In the past there was little artificial illumination. The only night-time illumination came from the occasional candle in the richest homes so that most people adapted their lives to the pattern of day and night. They went to bed when it became dark and rose as the Sun brightened the sky in the morning. They were familiar with the cycles in the sky such as the patterns of the seasons and the phases of the Moon. Anyone planning any night-time activity would schedule it for the time that the Moon was full, since without street lights that was the only time there was light at night. Sadly, people today have lost such an affinity with nature.

Other losers due to night-time lighting are animals that evolved to fit in with the pattern of the motion and visibility of the Sun. Some creatures lose their sense of direction when surrounded by artificial lighting, while some nocturnal animals become increasingly vulnerable to predators as they lose the cloak of darkness. Turtle hatchlings, for example, need to reach the sea as soon as possible to minimise their vulnerability to land-based predators so that they instinctively crawl towards the glittering reflections of stars and moonlight in the sea. With brightly lit developments now common along beachfronts, they crawl in the opposite direction with disastrous consequences.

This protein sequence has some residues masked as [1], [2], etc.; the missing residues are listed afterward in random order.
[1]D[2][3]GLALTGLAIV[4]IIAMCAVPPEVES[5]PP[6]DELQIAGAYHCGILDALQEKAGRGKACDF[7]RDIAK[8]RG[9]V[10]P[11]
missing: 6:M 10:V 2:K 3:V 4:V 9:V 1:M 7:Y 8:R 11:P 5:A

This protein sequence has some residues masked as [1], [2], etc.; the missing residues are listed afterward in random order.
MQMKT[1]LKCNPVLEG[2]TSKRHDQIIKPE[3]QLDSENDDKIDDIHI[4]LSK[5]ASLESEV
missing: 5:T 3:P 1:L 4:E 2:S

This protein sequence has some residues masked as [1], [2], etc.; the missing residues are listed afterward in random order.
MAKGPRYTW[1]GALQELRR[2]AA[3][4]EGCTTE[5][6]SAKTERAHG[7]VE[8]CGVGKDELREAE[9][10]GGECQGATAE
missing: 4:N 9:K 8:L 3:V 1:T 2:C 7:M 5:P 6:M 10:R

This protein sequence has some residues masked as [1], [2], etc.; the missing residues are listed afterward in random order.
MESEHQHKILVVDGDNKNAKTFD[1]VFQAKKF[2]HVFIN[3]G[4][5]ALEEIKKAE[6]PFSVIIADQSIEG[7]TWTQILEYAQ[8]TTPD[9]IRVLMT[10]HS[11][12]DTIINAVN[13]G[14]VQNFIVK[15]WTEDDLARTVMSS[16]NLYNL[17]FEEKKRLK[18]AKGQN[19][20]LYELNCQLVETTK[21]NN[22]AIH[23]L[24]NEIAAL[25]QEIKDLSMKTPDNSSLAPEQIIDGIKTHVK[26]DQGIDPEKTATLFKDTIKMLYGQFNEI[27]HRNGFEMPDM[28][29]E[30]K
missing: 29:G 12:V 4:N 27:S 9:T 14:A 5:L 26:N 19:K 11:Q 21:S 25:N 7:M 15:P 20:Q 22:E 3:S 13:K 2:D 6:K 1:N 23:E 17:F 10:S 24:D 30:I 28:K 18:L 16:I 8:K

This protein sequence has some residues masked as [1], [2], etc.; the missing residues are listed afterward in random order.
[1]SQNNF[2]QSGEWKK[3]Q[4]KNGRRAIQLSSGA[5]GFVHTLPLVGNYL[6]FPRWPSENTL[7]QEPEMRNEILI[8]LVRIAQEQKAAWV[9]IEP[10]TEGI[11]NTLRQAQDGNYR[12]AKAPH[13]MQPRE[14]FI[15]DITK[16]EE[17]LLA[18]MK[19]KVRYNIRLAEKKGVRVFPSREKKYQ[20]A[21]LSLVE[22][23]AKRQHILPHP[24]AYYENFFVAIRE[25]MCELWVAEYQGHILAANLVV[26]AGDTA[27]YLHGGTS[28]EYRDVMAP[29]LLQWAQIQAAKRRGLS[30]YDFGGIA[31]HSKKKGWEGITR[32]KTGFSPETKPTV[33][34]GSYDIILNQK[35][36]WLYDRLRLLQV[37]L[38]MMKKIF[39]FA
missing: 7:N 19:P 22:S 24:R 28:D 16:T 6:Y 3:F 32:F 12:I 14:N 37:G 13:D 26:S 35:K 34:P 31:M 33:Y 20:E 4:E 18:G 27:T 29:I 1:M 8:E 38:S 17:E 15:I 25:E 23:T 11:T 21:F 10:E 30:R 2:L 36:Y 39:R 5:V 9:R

Scientific studies show that people are also affected by night-time lighting. We all have an internal 24-hour biological cycle called the circadian rhythm. Quickly travelling from one time zone to another leads to jet lag due to the short-term disruption of that rhythm. There are other more subtle ways in which the circadian rhythm can be disrupted. The rhythm is controlled by the hormone melatonin, which is secreted by the pineal gland in the brain. The amount of melatonin is controlled by light, especially blue light. If we have sufficient melatonin we can fall asleep at night, while morning light turns off the supply of melatonin, helping us to wake up.